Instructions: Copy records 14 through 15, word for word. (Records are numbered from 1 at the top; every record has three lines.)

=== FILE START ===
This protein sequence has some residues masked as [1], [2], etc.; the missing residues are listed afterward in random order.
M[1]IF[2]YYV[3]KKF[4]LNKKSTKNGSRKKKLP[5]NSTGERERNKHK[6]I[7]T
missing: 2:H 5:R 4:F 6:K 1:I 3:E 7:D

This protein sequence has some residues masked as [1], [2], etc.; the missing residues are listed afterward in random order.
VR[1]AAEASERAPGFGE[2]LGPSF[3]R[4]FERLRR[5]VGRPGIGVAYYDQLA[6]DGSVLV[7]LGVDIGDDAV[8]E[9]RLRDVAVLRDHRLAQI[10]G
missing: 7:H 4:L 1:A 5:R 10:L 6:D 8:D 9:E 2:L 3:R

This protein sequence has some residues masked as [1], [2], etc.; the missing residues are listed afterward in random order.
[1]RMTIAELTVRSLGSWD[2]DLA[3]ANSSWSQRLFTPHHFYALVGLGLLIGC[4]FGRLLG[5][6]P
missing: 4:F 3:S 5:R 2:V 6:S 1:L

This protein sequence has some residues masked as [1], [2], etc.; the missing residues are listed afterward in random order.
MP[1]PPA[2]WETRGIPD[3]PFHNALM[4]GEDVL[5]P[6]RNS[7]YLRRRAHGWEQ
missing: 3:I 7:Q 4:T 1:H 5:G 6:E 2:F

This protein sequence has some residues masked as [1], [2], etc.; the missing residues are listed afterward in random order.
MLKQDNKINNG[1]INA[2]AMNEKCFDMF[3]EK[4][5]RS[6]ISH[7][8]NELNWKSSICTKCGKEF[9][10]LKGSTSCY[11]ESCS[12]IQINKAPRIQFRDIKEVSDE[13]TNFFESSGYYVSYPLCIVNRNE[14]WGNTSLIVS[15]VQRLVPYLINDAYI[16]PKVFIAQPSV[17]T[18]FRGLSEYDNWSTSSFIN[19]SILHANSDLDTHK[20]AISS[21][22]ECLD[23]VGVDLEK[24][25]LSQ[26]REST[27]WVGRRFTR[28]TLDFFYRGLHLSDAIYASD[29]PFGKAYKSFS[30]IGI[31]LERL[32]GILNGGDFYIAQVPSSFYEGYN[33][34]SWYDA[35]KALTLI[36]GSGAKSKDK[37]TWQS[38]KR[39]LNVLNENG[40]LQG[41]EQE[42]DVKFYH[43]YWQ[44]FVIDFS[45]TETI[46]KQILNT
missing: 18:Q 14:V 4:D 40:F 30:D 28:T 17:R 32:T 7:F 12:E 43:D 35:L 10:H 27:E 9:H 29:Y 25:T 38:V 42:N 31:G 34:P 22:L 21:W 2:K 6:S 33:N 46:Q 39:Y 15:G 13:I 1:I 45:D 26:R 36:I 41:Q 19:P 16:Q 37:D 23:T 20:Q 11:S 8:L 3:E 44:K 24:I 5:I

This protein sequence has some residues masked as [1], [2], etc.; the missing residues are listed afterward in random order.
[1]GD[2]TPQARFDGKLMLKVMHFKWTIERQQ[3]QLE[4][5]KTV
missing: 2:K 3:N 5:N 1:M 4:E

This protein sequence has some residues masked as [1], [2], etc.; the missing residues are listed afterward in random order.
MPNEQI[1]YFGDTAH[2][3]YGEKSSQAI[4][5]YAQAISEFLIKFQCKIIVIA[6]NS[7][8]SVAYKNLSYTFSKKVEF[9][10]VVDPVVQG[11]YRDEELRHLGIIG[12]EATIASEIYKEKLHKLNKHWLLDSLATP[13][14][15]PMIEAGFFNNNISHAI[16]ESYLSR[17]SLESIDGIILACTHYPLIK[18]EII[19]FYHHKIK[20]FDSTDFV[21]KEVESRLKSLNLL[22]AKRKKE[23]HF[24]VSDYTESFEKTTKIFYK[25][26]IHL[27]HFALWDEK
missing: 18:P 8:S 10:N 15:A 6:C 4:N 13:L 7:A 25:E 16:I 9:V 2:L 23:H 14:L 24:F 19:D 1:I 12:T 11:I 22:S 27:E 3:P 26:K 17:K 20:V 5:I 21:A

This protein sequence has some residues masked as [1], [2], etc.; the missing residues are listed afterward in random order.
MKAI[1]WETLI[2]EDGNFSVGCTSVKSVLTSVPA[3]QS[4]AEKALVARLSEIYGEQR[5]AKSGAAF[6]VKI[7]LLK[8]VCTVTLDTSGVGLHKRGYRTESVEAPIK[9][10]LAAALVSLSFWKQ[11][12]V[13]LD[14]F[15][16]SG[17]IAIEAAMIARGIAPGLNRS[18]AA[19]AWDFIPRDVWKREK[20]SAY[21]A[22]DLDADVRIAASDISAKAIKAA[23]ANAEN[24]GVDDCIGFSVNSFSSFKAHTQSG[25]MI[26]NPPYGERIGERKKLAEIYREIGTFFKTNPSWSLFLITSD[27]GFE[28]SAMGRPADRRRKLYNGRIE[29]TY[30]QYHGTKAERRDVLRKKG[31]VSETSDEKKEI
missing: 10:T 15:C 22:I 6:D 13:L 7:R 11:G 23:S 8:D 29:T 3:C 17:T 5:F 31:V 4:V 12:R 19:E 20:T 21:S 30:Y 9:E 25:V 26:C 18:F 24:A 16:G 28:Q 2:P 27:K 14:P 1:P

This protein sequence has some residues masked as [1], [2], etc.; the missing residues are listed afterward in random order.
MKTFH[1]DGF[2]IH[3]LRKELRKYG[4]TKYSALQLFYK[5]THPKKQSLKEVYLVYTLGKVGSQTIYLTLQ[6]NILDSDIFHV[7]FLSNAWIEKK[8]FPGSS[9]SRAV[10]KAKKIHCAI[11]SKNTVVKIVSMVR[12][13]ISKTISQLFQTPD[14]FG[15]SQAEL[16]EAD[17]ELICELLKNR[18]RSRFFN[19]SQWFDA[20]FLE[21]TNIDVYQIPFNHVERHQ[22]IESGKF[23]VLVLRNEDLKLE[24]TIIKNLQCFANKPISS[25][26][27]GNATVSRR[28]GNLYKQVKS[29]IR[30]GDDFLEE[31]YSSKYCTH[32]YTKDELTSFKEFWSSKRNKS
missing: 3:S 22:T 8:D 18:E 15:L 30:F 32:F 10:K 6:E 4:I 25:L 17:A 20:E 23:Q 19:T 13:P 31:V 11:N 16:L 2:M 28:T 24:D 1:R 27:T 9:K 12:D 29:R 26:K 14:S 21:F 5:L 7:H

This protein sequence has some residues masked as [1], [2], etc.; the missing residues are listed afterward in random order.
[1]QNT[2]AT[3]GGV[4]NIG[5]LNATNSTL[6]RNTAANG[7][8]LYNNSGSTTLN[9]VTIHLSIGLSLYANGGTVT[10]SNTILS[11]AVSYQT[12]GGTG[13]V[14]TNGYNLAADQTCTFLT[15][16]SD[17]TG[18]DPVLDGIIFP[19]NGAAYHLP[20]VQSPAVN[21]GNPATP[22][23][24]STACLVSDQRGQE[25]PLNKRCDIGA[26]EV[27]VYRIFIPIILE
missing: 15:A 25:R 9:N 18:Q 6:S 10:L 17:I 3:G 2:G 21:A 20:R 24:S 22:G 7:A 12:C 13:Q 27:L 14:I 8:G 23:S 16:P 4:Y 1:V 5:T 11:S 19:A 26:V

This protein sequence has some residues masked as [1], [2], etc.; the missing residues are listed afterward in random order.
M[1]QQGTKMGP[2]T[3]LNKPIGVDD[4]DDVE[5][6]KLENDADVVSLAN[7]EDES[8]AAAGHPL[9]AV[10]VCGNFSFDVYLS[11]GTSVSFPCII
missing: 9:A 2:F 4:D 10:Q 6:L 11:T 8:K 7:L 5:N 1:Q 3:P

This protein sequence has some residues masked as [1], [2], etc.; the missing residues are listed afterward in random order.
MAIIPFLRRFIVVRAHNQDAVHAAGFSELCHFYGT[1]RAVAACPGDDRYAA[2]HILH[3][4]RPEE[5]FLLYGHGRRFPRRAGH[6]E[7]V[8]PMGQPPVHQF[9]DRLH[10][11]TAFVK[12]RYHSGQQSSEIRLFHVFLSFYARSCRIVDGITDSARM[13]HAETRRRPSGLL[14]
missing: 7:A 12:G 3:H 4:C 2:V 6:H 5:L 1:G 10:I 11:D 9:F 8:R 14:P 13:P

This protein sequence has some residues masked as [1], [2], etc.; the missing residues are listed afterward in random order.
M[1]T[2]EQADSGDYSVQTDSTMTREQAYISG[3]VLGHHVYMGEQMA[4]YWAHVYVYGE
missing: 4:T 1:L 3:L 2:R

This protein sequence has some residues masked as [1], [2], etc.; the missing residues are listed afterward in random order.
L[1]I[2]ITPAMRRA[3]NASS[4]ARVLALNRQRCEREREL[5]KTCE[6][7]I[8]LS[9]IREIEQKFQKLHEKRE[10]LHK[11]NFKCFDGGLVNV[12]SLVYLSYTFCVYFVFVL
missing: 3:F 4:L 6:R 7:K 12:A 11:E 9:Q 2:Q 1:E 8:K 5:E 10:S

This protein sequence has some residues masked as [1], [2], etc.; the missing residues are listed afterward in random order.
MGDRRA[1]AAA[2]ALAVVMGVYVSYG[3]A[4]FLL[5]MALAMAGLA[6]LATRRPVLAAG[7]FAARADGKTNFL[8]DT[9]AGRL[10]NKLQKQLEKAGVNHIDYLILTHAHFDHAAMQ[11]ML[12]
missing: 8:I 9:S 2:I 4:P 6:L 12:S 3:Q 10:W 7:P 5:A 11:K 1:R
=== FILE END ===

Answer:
This protein sequence has some residues masked as [1], [2], etc.; the missing residues are listed afterward in random order.
L[1]I[2]ITPAMRRA[3]NASS[4]ARVLALNRQRCEREREL[5]KTCE[6][7]I[8]LS[9]IREIEQKFQKLHEKRE[10]LHK[11]NFKCFDGGLVNV[12]SLVYLSYTFCVYFVFVL
missing: 3:F 4:L 6:R 7:K 12:A 11:E 9:Q 2:Q 1:E 8:K 5:E 10:S

This protein sequence has some residues masked as [1], [2], etc.; the missing residues are listed afterward in random order.
MGDRRA[1]AAA[2]ALAVVMGVYVSYG[3]A[4]FLL[5]MALAMAGLA[6]LATRRPVLAAG[7]FAARADGKTNFL[8]DT[9]AGRL[10]NKLQKQLEKAGVNHIDYLILTHAHFDHAAMQ[11]ML[12]
missing: 8:I 9:S 2:I 4:P 6:L 12:S 3:Q 10:W 7:P 5:A 11:K 1:R